This is an area where you may need to set the client straight. If you’re going to be writing an Average Joe’s memoir, he probably doesn’t really have a concept of how long writing a book takes. It’s his life, right? He can just talk to you a couple of times, lay it all out, and then you can make it pretty in … oh … say, one or two months, right? Uhhhh, probably not. On average, ghostwriting a standard-sized book is going to take about six months. My latest ghostwriting project took about seven months for the initial draft, but it was a little over the standard length. However, then I had to do rewrites (always expect rewrites). That would have only taken about two weeks, but the client went radio silent and didn’t get back his rewrite suggestions to me for about a month. Then, after I did those, he wanted to add whole new sections. Fine by me; I’m getting paid for those. However, those additions aren’t going to be done until the end of this month, so the whole thing took about ten and a half months. The point is, it takes time, and you never know what’s going to come up. If your potential new client has some unrealistic expectations, you’re going to have to set him straight. Now, if the client just wants a short guidebook, maybe that two month time frame would be doable, but I’d still suggest you charge a rush rate because you’re going to have to put pretty much everything else aside unless we’re only talking fifty pages or less here (I’ve done two projects like that).
Do You Have Any Material Already Written?
This is possibly the most important of the important questions because it lets you know whether you will be taking the lead on this project, working alongside the client, or just reworking the client’s material. From my personal experience, the most common arrangement is that the client provides you with outlines, and after some phone conversations to flesh things out, you do the chapter-by-chapter writing from those outlines. Every client will provide a different level of detail in these outlines. I’ve had clients provide very generalized outlines that are basically just a list of chapter topics. I’ve had clients provide pretty thorough overview outlines that provide chapter titles and bullet points of everything that should be included in the chapter. For my most recent project, the client provided me with three to four pages of bullet points for every single chapter. That book would have been very research heavy on my part had the client not done this. His outlines became my main information source, cutting back my work significantly.
If you’re going to be working on a fiction book, I personally suggest that you make a detailed chapter-by-chapter outline a requirement. I’ve done it both ways, and trust me, you want the detail. Contributing too much creative input about character and plot leads to unpleasant feelings when the book comes out and starts getting praise in the Amazon review section.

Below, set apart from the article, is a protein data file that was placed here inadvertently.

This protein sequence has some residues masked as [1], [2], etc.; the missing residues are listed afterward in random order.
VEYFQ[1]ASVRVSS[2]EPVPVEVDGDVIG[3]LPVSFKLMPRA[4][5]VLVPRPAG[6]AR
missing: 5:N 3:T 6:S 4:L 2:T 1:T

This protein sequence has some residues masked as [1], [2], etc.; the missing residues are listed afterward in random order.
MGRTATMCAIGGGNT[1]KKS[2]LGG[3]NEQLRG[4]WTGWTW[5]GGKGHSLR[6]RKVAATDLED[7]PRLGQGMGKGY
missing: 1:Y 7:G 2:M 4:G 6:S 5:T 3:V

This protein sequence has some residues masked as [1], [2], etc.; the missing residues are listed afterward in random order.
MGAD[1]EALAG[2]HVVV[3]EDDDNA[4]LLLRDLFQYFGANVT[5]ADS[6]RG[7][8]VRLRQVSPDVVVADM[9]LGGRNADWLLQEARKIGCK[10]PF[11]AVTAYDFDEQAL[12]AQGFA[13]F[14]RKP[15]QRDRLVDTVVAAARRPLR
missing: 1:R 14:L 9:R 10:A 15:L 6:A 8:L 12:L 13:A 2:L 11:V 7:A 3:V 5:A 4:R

(For more about that experience you can read The Heartache of Ghostwriting Done Wrong.)
The more you contribute, the more you should be paid. If, however, the client wants to write out everything in their own voice first, that denotes a whole different price range because much of the leg work is off of your shoulders. Kelly suggests charging hourly for this, and I think that’s definitely the best plan because it’s hard to gauge how long the rewriting will take chapter to chapter. I would definitely suggest that you ask the client to send you any material they’ve already written so that you can judge their writing level.
How Much Research is Involved?
This usually only applies to nonfiction; the exception would be something like historical fiction. To figure this out, you need to talk out the topic with the client. Is the client an expert in the field? Does he or she have the time to teach you the topic? Does the client want interviews included? If so, will you need to conduct those or will the client do that and provide you the transcripts. Does the client want this book to be research heavy, with input from lots of other sources, or is the client the main resource (aka, does the book revolve around their personal experience in the field or the field in general)?
Knowing this not only influences your price but also the timeline for the project.
Kelly has two pages worth of preliminary questions to ask in her book. I’ve just touched on the most basic and important questions that I’ve used myself. As you gain experience and figure out how you work, you’ll probably develop specific questions of your own that are important to you.
I wish I had known a lot of these things when I first discovered ghostwriting, but I stumbled upon it by chance. If you’re considering getting into this line of work, I hope that this post has made you feel a little more prepared. If you have any questions about bidding or any stories about ghostwriting projects you’ve had, please share in the comments. I’d love to hear from you.